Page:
This is the first time I’ve hosted a blog tour, so bear with me.

This is my self-imposed schedule:

9:00 a.m. today – First Post – About The Author

10:00 a.m. today – Second Post – About The Book

11:00 a.m. today – Third Post – My Review

Okay, most of my followers will be asking, What the hey is a blog tour?  This is what I’ve found out:  It’s a marketing tool for the author/publisher of a new book.  Instead of visiting a store or a library or a book fair to launch the title, followed by other stores and libraries and book fairs in a hectic and exhausting schedule, the author visits a number of blogs on a schedule.

So, that’s what a blog tour is – a virtual book tour.

I can’t guarantee that Trilby will be visiting this blog, for we haven’t discussed it.  But check out the comments.  She may drop in.

Who is Trilby Kent?  She says she was born inToronto, Ontario, but grew up in cities on both sides of the Atlantic. After completing degrees at Oxford University and the London School of Economics, she worked for a time in the rare books department at Bonhams before turning to journalism and writing novels for children and adults. Her first book, Medina Hill, is also available from Tundra Books. Trilby Kent lives in London, England.

Now here’s her tour schedule for the rest of the day.  Find out what others are saying, and what Trilby is saying, elsewhere.  You might just have fun:

Monday, April 25, 2011

Gwendolyn at A Sea of Books

Jo Ann at Journey of a Bookseller

Yolonda at Notorious Spinks Talks Books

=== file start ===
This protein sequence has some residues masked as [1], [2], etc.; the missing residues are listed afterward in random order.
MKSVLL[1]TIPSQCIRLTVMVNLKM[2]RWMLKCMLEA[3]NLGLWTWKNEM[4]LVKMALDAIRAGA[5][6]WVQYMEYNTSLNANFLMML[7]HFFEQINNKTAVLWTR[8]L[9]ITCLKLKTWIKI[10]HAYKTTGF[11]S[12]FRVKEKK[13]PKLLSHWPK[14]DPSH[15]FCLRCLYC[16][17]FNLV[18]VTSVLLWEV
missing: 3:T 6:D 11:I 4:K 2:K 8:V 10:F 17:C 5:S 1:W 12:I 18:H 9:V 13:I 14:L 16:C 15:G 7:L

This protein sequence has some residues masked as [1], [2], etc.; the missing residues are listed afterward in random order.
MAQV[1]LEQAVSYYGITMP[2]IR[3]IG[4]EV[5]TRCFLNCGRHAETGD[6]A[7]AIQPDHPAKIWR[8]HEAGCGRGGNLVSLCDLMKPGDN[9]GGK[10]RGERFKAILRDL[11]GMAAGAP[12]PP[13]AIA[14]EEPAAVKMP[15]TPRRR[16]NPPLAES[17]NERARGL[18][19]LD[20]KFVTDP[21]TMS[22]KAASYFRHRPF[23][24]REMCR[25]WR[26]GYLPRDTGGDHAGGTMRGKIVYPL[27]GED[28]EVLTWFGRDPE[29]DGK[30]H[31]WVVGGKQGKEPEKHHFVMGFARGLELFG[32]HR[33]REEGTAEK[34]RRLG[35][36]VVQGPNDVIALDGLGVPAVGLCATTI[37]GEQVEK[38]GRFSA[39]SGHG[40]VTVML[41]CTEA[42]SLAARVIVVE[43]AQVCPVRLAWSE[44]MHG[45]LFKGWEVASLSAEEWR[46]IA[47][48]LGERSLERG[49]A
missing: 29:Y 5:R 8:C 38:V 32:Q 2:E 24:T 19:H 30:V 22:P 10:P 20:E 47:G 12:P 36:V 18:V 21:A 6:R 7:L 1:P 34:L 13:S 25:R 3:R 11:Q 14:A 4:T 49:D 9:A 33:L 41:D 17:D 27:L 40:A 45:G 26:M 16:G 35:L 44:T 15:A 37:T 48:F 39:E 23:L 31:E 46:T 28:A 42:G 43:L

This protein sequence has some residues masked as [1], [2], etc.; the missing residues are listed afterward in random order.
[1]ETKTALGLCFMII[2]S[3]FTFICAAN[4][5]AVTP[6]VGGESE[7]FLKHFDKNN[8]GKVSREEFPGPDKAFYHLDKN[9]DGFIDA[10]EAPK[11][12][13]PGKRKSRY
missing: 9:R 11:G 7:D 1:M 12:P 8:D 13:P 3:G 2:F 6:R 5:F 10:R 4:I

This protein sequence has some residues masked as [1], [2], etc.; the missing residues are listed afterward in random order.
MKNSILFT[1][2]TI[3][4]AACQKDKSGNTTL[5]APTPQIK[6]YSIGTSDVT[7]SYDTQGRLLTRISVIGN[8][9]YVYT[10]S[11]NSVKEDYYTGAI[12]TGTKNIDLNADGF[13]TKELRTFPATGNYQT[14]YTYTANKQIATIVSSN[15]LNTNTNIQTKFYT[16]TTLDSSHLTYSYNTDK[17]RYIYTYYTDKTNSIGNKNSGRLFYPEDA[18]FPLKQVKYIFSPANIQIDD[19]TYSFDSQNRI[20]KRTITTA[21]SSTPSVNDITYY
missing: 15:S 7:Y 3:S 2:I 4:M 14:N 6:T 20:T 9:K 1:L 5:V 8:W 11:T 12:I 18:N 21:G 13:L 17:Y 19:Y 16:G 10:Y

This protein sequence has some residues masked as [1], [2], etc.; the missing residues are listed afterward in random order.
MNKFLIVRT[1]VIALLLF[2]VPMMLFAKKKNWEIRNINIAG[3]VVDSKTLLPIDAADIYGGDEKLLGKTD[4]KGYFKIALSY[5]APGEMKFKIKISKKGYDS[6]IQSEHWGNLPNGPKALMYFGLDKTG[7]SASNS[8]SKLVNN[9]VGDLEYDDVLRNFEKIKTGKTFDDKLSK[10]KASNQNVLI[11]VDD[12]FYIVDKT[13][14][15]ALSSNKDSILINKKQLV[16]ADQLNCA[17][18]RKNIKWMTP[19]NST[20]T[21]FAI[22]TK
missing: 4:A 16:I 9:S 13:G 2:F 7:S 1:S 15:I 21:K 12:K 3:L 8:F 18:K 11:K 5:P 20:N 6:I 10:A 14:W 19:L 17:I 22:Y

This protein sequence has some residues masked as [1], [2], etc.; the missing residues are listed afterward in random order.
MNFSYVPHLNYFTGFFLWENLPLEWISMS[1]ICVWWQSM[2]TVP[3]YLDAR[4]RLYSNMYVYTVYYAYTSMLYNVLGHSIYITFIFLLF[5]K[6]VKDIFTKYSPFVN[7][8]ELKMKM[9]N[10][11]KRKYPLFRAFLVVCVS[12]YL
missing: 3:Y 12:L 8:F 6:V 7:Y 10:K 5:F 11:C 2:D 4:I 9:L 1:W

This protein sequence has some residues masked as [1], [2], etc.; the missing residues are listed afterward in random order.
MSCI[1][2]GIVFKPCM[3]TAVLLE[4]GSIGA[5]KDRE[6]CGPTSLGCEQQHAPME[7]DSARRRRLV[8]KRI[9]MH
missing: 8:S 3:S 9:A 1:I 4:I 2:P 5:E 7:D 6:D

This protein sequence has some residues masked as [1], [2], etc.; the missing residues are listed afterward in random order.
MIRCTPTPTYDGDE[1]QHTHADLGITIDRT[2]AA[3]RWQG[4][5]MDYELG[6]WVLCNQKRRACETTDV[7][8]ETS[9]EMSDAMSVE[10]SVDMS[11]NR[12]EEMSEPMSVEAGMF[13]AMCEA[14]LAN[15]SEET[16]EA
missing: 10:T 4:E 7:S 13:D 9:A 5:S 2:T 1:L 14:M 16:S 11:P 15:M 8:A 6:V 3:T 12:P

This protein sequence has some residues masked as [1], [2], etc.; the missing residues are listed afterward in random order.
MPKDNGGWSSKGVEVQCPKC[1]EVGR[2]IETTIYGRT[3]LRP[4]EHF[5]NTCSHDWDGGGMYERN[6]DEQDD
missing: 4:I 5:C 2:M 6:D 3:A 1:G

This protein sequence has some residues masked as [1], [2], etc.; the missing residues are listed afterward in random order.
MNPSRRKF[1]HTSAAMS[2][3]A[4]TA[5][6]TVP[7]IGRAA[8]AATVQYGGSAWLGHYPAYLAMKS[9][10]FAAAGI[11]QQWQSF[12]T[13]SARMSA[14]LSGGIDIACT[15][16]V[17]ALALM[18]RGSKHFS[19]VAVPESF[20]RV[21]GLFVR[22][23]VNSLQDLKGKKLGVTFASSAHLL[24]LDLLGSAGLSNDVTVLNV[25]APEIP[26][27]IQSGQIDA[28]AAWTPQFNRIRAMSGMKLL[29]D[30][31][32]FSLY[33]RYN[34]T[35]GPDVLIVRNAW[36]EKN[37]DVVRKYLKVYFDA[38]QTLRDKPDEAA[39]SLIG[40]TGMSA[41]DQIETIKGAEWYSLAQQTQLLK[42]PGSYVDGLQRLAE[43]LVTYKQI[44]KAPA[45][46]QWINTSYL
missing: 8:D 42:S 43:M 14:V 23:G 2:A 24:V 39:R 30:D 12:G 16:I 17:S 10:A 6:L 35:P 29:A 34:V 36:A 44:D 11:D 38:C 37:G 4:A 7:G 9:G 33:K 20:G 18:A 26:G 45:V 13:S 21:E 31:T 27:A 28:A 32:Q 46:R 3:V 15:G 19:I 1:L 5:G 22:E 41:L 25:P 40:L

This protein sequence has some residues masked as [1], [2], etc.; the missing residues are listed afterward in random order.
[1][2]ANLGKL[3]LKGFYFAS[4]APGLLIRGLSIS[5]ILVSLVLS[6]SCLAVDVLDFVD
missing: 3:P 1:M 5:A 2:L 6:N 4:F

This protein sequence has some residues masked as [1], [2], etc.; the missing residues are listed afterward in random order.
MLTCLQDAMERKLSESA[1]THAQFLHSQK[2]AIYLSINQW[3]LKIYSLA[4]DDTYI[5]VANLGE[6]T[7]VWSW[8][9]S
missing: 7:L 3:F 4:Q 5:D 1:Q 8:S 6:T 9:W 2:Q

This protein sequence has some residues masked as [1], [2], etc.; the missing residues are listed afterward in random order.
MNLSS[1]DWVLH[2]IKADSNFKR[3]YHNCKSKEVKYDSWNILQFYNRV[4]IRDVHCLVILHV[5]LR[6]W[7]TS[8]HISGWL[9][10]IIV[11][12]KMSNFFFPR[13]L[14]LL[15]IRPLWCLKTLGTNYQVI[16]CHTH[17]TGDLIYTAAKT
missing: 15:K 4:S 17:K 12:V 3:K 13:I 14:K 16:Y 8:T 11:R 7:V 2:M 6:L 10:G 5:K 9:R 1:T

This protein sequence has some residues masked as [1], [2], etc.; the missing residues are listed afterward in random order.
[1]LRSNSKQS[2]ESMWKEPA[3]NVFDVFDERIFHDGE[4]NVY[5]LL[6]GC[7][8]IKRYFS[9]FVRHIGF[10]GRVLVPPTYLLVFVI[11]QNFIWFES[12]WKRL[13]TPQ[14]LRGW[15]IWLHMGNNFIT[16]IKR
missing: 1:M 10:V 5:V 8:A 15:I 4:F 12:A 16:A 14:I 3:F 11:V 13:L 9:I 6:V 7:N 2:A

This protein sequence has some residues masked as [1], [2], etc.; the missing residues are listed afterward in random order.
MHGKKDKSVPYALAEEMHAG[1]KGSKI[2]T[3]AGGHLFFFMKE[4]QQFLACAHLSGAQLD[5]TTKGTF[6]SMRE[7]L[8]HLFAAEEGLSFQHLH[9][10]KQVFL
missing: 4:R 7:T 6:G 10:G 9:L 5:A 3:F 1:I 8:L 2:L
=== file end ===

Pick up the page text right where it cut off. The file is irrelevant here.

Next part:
Stacey at Word of Mouse Books

And don’t forget to check back here at 10:00 a.m. for Post No. 2.

A question for Trilby:  Why did you leave Canada’s Big Smoke to live in the Mother of All Smokes?

About EJ Lavoie

Writer and independent publisher with website
This entry was posted in BOOK/FILM REVIEWS, WRITING. Bookmark the permalink.

5 Responses to MAIDEN BLOG TOUR 2 of 4

  1. Pingback: Stones for My Father Blog Tour: Day 1 « Talking with Tundra

  2. Trilby says:

    Hi, E.J.! Thanks so much for having me.

    In answer to your question: I’ve lived abroad for ten years now, although Toronto is still ‘home’ and I’d love to end up back there one day. I left initially to do my undergraduate degree at Oxford…stayed on to do a Masters at the LSE…found work in London…met a guy…moved to Brussels (and back again)…and was lucky enough to be awarded a studentship to do a PhD in Creative Writing, which will keep me here for another couple of years. I actually lived in London for a few years as a child, so I do feel that I have a history here – despite regularly despairing about the weather and cost of living!

  3. EJ Lavoie says:

    Toronto home – quelle oxymoron! I used to kid my sister about that – she used to live downtown, and then in Mississauga and then in Vaughn. She used to be a small-town gal, but she’s forgotten – I might even say, denied – her country roots.

  4. Pingback: Blog Tour: Stones for My Father « Talking with Tundra

  5. Carmen says:

    This means that they may take a few weeks off and barely touch their food and hide away.
    It’s best if the temperature of the sand is 83f (28c). Bearded Dragons need three things from you – a clean environment, plenty of food that won’t harm them,
    and a perfect heat source.

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